A Christmas Carol From Paul

A Christmas Carol From Paul

By David R. Stokes

Christmas is more than a day in December — it is a season.  Reminders of this are all around us — the weather, the gatherings, the music on the radio.  It is not unusual for savvy media outlets to saturate their formats with all things Yuletide for a few weeks at the end of the year.  It puts us “in the mood” — not to mention puts money in their accounts.
What’s your favorite Christmas song?  Some like to hear about chestnuts roasting on an open fire — others love to think about bells jingling.  Yet others tear up (with good reason) thinking about a Holy Night so long ago.  They may even want to fall on their knees.
A case can be made that the greatest Christmas song ever written is one with no familiar music.  The tune is no longer available to us.  But the lyrics — ah, those lyrics — well, they’re actually inspired.  As the Apostle Paul was writing to young Pastor Timothy about everything from order in the church to the dangers of greed, he gave us an easily overlooked but enduring Christmas nugget.
It may be not be a toe-tapper like I Saw Mommy Kissing Santa Claus — but it completely captures the essence of Christmas.  That essence is incarnation.  This means that God became one of us so that He could reach those of us willing to surrender to Him.
As the Apostle winds up a series of thoughts about the church and those who serve and lead, he pauses to reflect on a larger issue.  Strategies and structure are not ends in themselves.  They are secondary to powerful ideas.  While he may have felt the need to give Timothy some practical advice about how to do his important job, he never lost sight of the why in all of it — nor should we.  There can be many controversies in life — macro and micro.  All of them require attention.  Some of them require systems and structure.  No doubt, this was something with which Timothy wrestled.  Therefore, his wise mentor, Paul, offered his advice. 
Things that tend to polarize people often have little to with objective truth.  Instead, subjective experience is allowed to play too large a role in our lives and passions.  When this happens, Paul’s writings suggest that we need to stop and sing.  And we should sing something very specific — the most beautiful of all Christmas carols — though it is highly unlikely that we’ll hear the words blended with any seasonal music.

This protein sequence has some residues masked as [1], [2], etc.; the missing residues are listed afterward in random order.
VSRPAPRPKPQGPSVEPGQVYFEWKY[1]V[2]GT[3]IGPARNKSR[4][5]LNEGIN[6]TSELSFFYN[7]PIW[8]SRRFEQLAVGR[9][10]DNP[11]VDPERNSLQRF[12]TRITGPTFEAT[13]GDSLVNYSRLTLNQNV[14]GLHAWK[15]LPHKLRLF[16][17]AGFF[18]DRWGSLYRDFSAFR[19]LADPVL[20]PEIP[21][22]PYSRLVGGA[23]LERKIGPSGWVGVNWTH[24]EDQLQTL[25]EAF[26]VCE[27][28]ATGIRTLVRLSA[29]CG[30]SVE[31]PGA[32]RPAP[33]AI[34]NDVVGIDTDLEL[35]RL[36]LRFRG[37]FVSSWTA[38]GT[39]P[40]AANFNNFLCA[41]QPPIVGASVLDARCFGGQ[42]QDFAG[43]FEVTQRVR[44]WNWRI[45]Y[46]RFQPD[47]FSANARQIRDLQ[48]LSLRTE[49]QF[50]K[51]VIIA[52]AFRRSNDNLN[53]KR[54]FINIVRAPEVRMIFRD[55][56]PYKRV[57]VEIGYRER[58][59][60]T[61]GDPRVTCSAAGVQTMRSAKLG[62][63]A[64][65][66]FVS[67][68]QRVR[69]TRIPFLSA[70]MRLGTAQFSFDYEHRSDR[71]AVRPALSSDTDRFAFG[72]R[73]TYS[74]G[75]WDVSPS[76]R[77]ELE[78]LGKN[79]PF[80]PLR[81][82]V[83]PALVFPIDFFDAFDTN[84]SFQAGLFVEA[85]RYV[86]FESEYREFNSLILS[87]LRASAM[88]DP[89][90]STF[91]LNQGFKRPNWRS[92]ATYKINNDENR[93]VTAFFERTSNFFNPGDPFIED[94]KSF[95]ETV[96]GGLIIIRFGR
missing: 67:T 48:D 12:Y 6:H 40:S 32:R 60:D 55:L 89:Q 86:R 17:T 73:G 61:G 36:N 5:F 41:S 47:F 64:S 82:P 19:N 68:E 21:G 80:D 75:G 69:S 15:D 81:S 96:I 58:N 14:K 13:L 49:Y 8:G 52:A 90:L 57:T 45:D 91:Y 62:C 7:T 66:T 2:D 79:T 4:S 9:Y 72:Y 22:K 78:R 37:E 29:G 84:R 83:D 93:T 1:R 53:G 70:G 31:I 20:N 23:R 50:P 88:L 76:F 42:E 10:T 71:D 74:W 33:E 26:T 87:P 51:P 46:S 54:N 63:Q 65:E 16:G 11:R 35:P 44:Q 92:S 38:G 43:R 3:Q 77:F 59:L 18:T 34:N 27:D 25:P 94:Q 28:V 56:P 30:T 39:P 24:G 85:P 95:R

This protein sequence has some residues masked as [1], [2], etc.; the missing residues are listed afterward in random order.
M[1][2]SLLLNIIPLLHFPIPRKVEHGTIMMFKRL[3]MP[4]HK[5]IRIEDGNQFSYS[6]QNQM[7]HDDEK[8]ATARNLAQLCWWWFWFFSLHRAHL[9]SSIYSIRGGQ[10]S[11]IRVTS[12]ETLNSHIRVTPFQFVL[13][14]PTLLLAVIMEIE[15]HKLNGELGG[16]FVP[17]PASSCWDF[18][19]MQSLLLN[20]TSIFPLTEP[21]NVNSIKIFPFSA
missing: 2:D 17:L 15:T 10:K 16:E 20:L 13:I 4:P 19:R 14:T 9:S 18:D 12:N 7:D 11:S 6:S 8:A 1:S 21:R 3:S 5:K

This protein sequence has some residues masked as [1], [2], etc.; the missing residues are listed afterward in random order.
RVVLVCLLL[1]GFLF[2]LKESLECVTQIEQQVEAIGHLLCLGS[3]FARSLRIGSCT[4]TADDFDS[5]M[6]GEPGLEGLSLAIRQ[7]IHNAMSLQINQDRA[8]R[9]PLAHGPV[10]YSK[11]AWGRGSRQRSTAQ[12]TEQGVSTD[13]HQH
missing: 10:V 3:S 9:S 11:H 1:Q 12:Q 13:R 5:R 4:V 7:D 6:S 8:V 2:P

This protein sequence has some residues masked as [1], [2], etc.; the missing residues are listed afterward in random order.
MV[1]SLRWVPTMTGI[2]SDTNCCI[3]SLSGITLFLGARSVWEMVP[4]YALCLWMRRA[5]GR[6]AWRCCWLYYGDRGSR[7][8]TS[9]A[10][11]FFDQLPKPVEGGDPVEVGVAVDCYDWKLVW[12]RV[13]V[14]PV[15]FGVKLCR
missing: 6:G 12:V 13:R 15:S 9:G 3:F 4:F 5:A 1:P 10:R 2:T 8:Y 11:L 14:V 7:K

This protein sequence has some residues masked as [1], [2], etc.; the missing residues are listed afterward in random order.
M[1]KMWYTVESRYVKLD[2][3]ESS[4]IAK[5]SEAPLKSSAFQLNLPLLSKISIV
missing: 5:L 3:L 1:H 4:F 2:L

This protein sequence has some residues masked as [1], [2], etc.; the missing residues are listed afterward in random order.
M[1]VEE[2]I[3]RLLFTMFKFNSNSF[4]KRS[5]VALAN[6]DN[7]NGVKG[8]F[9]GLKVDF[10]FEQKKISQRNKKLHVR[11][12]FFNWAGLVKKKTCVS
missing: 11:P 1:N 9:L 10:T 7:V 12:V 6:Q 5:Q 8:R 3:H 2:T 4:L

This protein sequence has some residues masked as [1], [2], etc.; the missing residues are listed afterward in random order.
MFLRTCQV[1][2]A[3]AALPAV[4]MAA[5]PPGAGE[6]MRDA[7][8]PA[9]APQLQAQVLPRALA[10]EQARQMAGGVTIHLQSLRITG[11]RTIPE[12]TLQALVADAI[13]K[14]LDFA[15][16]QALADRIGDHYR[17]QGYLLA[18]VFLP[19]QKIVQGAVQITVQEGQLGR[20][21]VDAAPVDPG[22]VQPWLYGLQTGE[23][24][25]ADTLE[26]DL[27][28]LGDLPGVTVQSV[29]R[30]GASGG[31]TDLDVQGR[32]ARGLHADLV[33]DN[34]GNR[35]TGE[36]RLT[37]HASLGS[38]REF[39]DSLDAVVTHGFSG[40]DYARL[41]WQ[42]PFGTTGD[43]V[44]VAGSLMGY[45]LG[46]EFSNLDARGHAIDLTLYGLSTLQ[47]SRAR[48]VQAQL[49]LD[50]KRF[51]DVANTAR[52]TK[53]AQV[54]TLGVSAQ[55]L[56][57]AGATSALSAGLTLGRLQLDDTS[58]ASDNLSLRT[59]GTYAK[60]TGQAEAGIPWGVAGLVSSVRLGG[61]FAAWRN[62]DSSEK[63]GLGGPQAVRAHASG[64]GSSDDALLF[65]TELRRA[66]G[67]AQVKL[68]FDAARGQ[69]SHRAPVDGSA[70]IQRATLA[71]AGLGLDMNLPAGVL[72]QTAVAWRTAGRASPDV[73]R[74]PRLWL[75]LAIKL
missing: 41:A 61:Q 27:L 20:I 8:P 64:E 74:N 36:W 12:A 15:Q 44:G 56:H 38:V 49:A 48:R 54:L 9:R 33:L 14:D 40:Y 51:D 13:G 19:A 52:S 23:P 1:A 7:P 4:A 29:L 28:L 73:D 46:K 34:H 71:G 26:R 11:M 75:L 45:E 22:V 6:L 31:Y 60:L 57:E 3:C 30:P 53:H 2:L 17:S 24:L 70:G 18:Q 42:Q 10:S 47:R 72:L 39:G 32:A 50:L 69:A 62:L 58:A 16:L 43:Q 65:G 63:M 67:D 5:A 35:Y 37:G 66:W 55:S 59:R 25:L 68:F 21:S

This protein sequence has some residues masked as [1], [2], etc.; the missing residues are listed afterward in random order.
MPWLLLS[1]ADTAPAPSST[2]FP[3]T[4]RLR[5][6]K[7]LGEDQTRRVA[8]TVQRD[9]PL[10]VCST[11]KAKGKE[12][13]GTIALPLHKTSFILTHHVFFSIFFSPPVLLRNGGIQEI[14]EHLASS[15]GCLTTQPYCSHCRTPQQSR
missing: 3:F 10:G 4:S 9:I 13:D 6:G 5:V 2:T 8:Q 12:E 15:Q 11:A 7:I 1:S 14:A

We are not told the style of music, nor are we told the instrument or instruments used to express it (if any).  We are given just the words.  They are inspired — and they have endured.  They are ancient words, yet ever new. 
The first Christmas Carol is introduced in scripture this way: “Beyond all question, the mystery of godliness is great…” (I Timothy 3:16 NIV).
Communities of faith throughout history have wrestled with many things.  But Paul reminds us all these centuries later that there are some no-brainers for the faithful.  First and foremost is that most powerful of all ideas is that God has come to the earth — the Word has been made flesh. 
So, this season, let us reach back for one of the forgotten “oldies” — a first-century worship favorite.  They likely sang it in places like Ephesus, Thyatira, and Philippi.  There were no ornate cathedrals or padded pews, no multimedia presentations to tantalize the eyes — just words, powerful and profound.  Go ahead and make up your own music — but don’t mess with the words.  They are from God.  They are a Christmas gift from the one who gave us the reason for the season. 
And, one…two…three…
“He appeared in a body,
Was vindicated by the Spirit,
Was seen by angels,
Was preached among the nations,
Was believed on in the world,
Was taken up in glory.” 
 - I Timothy 3:16 (New International Version)
Merry Christmas!
David R. Stokes is a minister, author, columnist, and broadcaster.  His new book, The Shooting Salvationist (foreword by Bob Schieffer), will be released by Random House in July of 2011.

Page Printed from: http://www.americanthinker.com/2010/12/a_christmas_carol_from_paul.html at December 25, 2010 – 10:48:19 AM CST

Who He Is

Who He Is

By Vasko Kohlmayer

Some two thousand years ago, the man whose birthday we celebrate during this season was walking with his disciples through a region which is today known as the Golan Heights.  As they were making their way through those hilly parts, Jesus turned to his companions and asked, “Who do people say that I am?”

The disciples told him that many ideas circulated as to his identity: “Some say John the Baptist; others say Elijah; and still others, Jeremiah or one of the prophets.”
Things have not changed much in the intervening two millennia.  Today, as then, people hold many notions about who Jesus was.  Some say that he was a great moral teacher, others that he was a bold social reformer.  Still others claim that he was a wise man or a charismatic leader.  If you asked ten different people, it is quite possible that you would get ten different answers.
To get at the truth, we can do no better than to go to the ultimate source and authority on Jesus’s life.  None of the statements below is a conjecture or a fanciful invention; they all come straight from the Word.